As is usually the case, I started writing several looooong paragraphs took a deep breath and deleted them because many things I said there would get me in trouble. So instead I’ll just tone it down to this: I had a generally great experience this Independence Day/Fourth of July Weekend at Watkins Glen.

The Sahlen’s Six Hours at the Glen proved to be everything I expected it to be and then some. The weather could have put a damper (? not sure if that’s the right word here) on things but it didn’t. Tent stayed relatively dry. Racing was relatively good. And people I was hanging out with were super friendly. I would say I got the VIP treatment from RSI but that would imply that they somehow treated me better than they treat others, which isn’t accurate. I’m genuinely satisfied with the way everyone behaves at RSI that I come in contact with and for me that’s a huge plus, I appreciate the positive vibes and positive attitudes.

We did have a few massive smash ups that I personally got a chance to respond to. A driver left in a Medevac unit which nobody ever wants to see, several others ended up in the hospital also, and the race was red flagged. It was an incredible experience and one I will definitely learn from.

There were moments I really liked. Like all the star and stripe and patriotic liveries many cars were wearing. Some things I didn’t like… the weather – mainly. But also the performance of the Mazda prototype team which keeps playing this underdog role that they really don’t deserve anymore. It was nice to see one of the cars end up on the podium, but that happened only because so many cars didn’t finish, including the other Mazda prototype. So that’s that.

Favorite little car that was an actual underdog was this yellow NC:

It still uses NC1 tail lights… just like my car.

Interestingly enough the #25 car had a smashup this weekend running it’s traditional Freedom Autosport livery, and suddenly it re-emerged wearing #25 under Murillo Racing orange livery. Wish I had snapped a photo of it. But my station was too far to the grid so I had to boogey down in order to make the start of the race.

Here’s the previously mentioned 4th of July liveries I did manage to get a snap of:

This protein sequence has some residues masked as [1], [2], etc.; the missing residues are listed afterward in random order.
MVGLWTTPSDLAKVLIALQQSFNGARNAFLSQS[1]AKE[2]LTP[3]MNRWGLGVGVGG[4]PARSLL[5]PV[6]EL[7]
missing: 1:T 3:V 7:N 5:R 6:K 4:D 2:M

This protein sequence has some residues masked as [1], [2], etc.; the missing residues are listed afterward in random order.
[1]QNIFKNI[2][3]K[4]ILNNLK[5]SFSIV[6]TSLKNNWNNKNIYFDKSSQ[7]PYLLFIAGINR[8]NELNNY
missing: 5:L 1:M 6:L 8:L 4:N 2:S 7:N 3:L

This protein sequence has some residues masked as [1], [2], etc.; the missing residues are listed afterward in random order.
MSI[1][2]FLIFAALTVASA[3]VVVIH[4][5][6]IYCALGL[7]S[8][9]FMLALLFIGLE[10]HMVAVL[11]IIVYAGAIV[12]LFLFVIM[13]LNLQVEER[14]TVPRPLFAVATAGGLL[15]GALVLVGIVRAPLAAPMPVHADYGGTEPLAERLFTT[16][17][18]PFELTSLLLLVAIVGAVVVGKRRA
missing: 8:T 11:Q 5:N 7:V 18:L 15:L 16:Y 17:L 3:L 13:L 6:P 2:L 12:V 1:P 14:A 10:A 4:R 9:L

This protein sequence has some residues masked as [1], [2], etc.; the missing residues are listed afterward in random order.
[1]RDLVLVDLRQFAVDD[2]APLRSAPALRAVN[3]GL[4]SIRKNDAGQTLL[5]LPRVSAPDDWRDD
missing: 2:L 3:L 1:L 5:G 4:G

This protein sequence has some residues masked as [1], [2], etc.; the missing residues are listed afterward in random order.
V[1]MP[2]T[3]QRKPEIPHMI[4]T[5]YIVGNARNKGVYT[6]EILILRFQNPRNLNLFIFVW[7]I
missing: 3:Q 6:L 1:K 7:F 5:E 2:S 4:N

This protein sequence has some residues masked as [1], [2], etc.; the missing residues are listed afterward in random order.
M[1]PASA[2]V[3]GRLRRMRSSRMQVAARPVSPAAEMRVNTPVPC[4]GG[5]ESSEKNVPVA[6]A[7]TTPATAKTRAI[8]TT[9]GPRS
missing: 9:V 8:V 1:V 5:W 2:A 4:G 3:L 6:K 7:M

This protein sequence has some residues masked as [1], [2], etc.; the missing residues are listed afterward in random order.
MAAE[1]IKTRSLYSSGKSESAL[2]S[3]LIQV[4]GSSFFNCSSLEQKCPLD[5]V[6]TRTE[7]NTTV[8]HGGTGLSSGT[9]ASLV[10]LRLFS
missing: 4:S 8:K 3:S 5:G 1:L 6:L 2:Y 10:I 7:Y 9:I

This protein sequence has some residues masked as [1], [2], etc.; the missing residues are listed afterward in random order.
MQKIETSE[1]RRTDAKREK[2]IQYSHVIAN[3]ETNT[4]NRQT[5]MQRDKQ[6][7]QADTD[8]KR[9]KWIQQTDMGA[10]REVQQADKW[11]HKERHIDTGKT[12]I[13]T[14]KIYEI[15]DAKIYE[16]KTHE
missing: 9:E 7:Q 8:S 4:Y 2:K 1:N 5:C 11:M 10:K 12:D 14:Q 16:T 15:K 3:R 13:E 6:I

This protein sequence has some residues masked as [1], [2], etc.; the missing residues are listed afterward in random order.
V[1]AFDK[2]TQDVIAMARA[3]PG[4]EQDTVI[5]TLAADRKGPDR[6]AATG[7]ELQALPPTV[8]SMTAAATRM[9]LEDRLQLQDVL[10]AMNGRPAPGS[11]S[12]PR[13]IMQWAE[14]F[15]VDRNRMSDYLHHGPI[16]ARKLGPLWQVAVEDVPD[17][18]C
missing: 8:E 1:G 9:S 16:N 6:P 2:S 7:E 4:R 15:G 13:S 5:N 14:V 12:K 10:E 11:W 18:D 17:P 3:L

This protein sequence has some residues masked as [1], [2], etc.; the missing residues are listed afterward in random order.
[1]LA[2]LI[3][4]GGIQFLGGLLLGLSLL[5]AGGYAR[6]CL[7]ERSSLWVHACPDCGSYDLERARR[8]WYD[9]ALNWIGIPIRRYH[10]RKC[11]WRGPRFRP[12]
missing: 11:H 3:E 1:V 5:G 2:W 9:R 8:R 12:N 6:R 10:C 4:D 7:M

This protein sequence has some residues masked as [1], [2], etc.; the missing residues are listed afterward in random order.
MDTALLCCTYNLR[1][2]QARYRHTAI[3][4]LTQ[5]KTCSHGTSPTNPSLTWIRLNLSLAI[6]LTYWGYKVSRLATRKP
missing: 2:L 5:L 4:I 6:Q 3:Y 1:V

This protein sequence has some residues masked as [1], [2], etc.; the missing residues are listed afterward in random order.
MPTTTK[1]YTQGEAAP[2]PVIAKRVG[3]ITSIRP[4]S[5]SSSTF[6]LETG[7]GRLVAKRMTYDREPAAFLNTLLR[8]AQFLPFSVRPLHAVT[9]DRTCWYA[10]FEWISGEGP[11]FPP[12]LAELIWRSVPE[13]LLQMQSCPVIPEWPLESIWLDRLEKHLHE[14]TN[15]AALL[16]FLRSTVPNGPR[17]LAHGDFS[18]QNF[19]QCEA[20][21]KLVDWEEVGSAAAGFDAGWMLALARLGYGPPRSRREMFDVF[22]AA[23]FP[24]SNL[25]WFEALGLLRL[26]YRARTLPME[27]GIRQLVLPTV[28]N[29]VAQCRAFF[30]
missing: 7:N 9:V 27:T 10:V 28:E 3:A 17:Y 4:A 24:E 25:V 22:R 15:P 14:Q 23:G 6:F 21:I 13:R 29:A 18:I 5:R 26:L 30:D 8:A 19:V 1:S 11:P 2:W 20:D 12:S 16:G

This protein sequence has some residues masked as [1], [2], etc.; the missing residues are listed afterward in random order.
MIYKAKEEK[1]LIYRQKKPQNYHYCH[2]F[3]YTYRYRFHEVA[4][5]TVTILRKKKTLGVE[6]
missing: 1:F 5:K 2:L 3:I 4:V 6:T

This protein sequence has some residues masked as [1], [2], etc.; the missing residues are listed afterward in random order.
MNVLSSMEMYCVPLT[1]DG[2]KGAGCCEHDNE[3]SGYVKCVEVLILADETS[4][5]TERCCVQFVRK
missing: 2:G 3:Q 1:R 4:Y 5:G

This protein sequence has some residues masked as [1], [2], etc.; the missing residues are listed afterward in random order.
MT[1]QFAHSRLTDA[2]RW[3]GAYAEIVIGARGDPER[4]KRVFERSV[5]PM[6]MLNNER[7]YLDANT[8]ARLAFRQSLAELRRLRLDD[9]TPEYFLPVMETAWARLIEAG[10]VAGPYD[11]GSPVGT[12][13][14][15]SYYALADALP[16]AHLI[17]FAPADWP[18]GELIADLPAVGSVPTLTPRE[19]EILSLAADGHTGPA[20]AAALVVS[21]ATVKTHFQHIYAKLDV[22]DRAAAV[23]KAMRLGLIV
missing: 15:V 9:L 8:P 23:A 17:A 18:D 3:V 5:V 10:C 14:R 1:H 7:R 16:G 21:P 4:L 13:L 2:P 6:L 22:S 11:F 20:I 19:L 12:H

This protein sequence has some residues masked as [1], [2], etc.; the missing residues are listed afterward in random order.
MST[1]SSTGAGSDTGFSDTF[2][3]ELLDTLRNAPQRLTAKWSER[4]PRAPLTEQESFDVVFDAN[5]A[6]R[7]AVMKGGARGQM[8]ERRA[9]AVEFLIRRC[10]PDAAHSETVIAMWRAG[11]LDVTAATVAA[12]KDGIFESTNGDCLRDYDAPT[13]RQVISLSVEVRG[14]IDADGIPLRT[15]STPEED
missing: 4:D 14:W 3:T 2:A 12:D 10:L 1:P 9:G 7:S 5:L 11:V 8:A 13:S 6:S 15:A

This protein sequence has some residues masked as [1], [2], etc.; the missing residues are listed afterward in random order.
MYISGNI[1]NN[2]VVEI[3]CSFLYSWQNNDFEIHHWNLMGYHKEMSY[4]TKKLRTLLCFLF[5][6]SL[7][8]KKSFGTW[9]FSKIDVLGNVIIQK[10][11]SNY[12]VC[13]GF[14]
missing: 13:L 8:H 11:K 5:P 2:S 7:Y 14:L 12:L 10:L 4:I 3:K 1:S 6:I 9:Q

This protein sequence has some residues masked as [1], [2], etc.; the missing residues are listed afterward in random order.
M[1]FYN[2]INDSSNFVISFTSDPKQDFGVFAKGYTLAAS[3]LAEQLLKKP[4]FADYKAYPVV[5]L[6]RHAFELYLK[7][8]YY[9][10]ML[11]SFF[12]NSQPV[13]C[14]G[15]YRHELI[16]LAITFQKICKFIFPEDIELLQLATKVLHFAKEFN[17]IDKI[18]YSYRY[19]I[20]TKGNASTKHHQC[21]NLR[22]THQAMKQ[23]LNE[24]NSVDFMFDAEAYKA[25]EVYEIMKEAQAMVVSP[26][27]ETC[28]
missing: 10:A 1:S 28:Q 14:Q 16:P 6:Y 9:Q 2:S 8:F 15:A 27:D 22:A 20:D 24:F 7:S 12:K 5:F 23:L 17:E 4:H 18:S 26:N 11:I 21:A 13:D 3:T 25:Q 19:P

And here’s a few cool NC Miata’s I ran across in town at Watkins Glen and at the track:

There was a convoy of about five of various vintage Miata’s parading around Watkins Glen on Wednesday that I waved to while driving in the opposite direction, but I’m not sure what club they were from or what group it was that organized that cruise… it would have been nice to join them but I saw nothing about this event posted online.

Back to the track..

I got to flag from Station 3 on Thursday which is at the top of the Esses. Station 4 on Friday which is the next station after the bridge leading up to the Bus Stop… and Station 9A at the exit of the Boot on Saturday and Sunday.

The major smash up I experienced was Porsche GT3 Cup behaving very NASCAR-like… in fact I had worked an event for NASCAR when we had an identical full-track-blockage incident on the same station. This one however was far scarier. One of the Porsche’s completely lost it’s front end… wheels, suspension, frunk… everything!

On GTD qualifying I had a weird experience with the two Lexuses. They had back to back, identical incidents within seconds of each other, where one vehicle recovered the spin with damage and the other planted it into the guard rail causing a small engine fire.

So all in all it was a pretty active weekend. Lots to see. Lots to do.

I loved it!

Thank you Watkins Glen, and I hope to see you next year.

 

Roar Before the 24 at Daytona International Speedway the debrief

This was my first Roar before the 24 at Daytona Int’l Speedway.

For a motorsport event this was an interesting one because officially there wasn’t actually any racing taking place, it was all practice sessions over a three day period. The reason for my participation is my desire to check out several of the brand new race cars making their debut this IMSA racing season. Among them of course is the Mazda DPi car. As well as the Cadillac DPi’s, and the Nissan Ligiers, and the Oreca’s and Riley’s. As well as Acura NSX GT3’s, the Lexus IS-F RC-F GT3’s (I previously referred to the Lexus as IS-F it’s actually RC-F), the new mid-engined Porsche 911 RSR GTE’s, Mercedes-AMG SLS GT3’s finally debuting in America. McLaren 570S GT4’s debuting in the support series alongside Porsche Cayman GT4’s.